Capsaicin sensitization and desensitization on the tongue produced by brief exposures to a low concentration

Neurosci Lett. 1989 Dec 15;107(1-3):173-8. doi: 10.1016/0304-3940(89)90812-4.


The intensity of sensations of burning and stinging produced by repeated exposures to capsaicin (at a nominal concentration of 3 ppm) was measured on a localized area of the tongue as a function of both the number of exposures and the time between them. It was discovered in the initial experiment that stimulation at the rate of 1/min (for up to 25 min) resulted in a monotonic increase in the intensity of burning sensations in a manner consistent with the phenomenon of sensitization. However, the insertion of a 15-min delay in stimulation resulted in a reduction in the intensity of the sensations produced by further stimulation, i.e., desensitization occurred. Desensitization was statistically significant even after exposure to as few as 5 stimuli prior to the delay. A subsequent experiment established that the minimum delay necessary to produce desensitization was between 2.5 and 5 min. Hence, paradoxically, the sensory response to capsaicin on the tongue increased as stimulation continued, then decreased after stimulation had ceased.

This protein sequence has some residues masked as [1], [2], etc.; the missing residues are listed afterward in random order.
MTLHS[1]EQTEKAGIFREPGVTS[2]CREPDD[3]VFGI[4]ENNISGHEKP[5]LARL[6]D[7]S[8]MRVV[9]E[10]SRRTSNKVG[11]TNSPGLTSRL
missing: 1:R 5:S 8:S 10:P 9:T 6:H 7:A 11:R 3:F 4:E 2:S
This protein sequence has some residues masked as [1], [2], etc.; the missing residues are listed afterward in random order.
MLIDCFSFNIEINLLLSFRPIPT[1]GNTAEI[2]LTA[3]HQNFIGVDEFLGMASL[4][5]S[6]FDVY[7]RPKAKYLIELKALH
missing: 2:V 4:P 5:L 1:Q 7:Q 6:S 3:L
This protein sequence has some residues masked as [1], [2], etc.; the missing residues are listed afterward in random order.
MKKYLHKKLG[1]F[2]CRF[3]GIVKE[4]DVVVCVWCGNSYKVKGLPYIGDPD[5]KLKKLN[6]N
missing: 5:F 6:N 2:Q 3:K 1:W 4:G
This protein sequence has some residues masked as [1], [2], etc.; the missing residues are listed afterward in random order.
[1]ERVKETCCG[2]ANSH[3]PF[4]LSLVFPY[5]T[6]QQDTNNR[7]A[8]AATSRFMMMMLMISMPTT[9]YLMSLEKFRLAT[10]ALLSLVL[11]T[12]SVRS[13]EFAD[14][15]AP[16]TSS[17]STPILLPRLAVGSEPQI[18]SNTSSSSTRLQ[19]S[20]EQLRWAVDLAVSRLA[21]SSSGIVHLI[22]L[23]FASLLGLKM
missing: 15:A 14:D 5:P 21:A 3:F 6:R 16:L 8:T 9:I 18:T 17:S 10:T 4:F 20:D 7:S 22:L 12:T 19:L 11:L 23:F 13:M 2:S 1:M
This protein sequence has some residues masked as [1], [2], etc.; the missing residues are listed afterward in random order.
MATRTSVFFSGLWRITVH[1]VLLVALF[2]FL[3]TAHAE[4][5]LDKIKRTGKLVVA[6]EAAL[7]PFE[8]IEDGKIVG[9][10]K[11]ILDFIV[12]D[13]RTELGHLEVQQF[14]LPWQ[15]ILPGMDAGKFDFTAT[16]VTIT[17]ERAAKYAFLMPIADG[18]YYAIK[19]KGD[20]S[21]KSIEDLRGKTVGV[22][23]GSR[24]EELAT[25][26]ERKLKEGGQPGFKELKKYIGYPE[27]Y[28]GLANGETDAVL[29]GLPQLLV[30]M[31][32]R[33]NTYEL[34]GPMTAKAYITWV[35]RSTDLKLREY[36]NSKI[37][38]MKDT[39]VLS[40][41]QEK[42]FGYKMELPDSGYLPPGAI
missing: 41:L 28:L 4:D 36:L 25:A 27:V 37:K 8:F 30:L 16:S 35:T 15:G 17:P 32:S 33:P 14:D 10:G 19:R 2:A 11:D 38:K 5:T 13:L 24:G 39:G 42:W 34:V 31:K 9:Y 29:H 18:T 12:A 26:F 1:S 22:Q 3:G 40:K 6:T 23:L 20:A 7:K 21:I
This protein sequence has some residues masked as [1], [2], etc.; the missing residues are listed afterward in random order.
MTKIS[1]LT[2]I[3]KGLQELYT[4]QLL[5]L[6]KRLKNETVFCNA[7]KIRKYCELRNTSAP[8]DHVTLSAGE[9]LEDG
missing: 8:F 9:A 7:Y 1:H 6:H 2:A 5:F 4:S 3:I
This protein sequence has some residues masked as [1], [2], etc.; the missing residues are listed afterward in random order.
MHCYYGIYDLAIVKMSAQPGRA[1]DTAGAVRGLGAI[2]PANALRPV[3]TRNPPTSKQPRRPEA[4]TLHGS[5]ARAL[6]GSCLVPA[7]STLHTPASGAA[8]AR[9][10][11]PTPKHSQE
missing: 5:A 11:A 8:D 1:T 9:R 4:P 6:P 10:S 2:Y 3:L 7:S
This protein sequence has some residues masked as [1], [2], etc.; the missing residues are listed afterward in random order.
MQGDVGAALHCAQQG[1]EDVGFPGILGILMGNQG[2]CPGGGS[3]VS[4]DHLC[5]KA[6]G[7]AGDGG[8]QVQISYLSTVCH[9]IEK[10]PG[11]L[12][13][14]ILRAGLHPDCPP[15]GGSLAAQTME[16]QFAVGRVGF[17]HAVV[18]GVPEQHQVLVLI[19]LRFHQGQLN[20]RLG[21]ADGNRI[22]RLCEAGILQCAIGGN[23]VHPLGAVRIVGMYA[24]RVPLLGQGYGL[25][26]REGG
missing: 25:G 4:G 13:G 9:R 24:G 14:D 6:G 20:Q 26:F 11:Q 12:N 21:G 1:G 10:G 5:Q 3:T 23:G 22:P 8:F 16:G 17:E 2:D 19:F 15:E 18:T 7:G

Publication types

  • Research Support, U.S. Gov't, P.H.S.

MeSH terms

  • Adult
  • Capsaicin / pharmacology*
  • Drug Tolerance
  • Female
  • Humans
  • Male
  • Nociceptors / drug effects*
  • Reaction Time
  • Tongue / drug effects
  • Tongue / innervation*


  • Capsaicin